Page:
Zionist Union, Meretz May Revoke Their Surplus-vote Accord and Sign With Other Parties

Send in e-mailSend in e-mail
Send in e-mailSend in e-mail
A worker in early February arranges ballot boxes in a warehouse near the central town of Shoham in preparation for Israel's March 17 general election.Credit: Reuters

The Zionist Union and Meretz are considering revoking their surplus-vote agreement and signing similar accords with other parties, to avoid losing — and possibly to gain — Knesset seats.

The Zionist Union is considering signing such an agreement with Yesh Atid, while Meretz might sign one with the Joint List, which includes Jews and the main Arab parties.

According to the law, two parties can agree to combine their surplus votes. These are votes that a party receives but that are not enough to qualify for a full Knesset seat.

If two parties combine their surplus votes, that total might be enough to qualify for a Knesset seat. In such a case, that seat goes to the party that contributed the larger number of surplus votes.

By revoking the agreement with each other, Zionist Union and Meretz each can sign with another party that has no such agreement.

Currently Yesh Atid and the Joint List have no such agreement with any other party. So if one signs with Zionist Union and the other with Meretz, the center-left bloc could gain one or two more Knesset seats when their surplus votes are tallied.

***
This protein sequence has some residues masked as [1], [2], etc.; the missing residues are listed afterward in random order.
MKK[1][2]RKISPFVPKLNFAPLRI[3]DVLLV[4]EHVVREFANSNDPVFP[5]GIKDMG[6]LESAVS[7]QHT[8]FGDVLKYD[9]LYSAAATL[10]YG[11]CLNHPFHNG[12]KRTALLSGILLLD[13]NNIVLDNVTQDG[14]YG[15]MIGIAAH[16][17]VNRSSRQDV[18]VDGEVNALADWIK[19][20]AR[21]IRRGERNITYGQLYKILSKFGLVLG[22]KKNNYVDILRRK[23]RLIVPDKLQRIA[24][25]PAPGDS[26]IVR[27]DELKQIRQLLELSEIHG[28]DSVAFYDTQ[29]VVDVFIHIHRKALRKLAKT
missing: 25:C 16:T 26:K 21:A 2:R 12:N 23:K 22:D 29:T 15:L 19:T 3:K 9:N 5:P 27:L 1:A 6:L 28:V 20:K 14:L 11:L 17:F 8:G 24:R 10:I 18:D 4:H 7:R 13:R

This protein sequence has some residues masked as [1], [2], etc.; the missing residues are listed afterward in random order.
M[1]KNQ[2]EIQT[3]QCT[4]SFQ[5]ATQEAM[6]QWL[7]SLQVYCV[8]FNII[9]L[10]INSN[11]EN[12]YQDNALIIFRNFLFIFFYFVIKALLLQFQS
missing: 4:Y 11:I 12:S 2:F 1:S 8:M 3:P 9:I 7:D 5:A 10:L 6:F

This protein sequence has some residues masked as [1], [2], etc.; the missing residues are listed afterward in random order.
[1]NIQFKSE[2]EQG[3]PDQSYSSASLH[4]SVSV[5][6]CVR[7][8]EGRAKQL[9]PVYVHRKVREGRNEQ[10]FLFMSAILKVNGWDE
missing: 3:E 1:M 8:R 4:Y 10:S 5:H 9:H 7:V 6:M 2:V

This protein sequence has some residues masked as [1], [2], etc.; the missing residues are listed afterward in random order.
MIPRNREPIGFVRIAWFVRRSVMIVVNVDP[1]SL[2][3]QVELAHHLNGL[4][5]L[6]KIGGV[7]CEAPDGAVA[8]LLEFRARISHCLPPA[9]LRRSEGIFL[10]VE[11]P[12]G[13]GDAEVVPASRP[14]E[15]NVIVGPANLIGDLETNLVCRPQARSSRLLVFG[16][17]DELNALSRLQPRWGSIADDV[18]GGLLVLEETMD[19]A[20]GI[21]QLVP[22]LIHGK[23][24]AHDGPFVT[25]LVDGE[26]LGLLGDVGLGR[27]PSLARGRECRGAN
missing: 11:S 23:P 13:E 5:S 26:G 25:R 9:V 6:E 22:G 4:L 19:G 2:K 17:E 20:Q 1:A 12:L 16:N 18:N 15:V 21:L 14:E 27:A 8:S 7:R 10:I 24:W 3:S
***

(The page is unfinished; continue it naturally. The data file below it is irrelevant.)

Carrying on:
So far the Zionist Union, Yesh Atid and Meretz have agreed to this arrangement, but some Joint List members object to signing with a Zionist party.

Meretz and the Labor Party had signed a surplus-vote agreement soon after early elections were called but before the Zionist Union and the Joint List were formed. The Zionist Union was formed out of Isaac Herzog’s Labor and Tzipi Livni’s Hatnuah parties.

The Kulanu Party has signed such an agreement with Yisrael Beiteinu, Likud signed with Habayit Hayehudi and Shas signed with United Torah Judaism.

Another party that is expected to gain seats in the Knesset, but that still lacks a surplus-vote accord, is Yahad, headed by Eli Yishai, the former head of Shas.

Israel goes to the polls on March 17.